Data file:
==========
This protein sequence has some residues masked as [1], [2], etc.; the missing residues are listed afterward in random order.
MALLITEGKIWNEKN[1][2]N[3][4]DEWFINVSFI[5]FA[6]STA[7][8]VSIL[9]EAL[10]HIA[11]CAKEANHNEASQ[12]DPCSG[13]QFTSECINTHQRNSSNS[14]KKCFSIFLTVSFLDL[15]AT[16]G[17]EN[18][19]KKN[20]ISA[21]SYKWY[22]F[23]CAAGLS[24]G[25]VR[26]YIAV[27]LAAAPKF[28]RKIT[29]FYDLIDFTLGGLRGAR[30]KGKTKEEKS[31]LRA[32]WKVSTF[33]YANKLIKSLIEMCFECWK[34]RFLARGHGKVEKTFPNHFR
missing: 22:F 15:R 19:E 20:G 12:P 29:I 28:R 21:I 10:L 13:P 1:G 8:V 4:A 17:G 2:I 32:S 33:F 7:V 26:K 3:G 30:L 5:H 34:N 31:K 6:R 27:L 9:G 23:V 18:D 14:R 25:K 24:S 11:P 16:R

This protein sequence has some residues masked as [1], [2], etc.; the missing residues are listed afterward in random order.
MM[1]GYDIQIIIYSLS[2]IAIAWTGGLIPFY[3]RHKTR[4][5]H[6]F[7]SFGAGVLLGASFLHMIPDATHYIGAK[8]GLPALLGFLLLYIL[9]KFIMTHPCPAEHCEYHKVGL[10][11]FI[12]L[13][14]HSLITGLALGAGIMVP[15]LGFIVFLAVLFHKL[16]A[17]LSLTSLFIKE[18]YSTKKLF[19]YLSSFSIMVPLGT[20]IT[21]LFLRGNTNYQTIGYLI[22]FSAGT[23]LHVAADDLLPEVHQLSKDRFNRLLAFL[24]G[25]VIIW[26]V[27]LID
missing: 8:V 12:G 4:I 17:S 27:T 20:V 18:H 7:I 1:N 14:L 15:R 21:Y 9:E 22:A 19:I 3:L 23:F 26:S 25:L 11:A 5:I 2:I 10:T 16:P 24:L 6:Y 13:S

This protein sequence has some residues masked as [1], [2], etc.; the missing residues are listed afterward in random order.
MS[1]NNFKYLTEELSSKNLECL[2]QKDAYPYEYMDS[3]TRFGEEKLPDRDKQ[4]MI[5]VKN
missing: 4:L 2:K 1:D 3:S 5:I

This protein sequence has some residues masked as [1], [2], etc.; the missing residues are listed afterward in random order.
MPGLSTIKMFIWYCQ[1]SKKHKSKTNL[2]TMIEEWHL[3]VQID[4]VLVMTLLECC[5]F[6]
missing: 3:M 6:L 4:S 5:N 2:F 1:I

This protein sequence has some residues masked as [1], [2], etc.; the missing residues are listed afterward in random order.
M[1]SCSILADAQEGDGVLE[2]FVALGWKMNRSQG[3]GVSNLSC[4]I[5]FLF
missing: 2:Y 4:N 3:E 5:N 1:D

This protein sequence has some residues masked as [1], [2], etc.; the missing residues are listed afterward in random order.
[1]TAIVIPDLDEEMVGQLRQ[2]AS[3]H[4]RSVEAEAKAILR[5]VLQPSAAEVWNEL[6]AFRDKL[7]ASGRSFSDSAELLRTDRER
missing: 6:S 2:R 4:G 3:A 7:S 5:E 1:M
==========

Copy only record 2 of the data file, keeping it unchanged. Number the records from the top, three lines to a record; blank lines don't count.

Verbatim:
This protein sequence has some residues masked as [1], [2], etc.; the missing residues are listed afterward in random order.
MM[1]GYDIQIIIYSLS[2]IAIAWTGGLIPFY[3]RHKTR[4][5]H[6]F[7]SFGAGVLLGASFLHMIPDATHYIGAK[8]GLPALLGFLLLYIL[9]KFIMTHPCPAEHCEYHKVGL[10][11]FI[12]L[13][14]HSLITGLALGAGIMVP[15]LGFIVFLAVLFHKL[16]A[17]LSLTSLFIKE[18]YSTKKLF[19]YLSSFSIMVPLGT[20]IT[21]LFLRGNTNYQTIGYLI[22]FSAGT[23]LHVAADDLLPEVHQLSKDRFNRLLAFL[24]G[25]VIIW[26]V[27]LID
missing: 8:V 12:G 4:I 17:S 27:T 20:V 18:H 7:I 1:N 14:L 15:R 21:Y 9:E 22:A 19:I 3:L 23:F 26:S 25:L 11:A 5:I 2:I 10:T 16:P 24:L 6:Y 13:S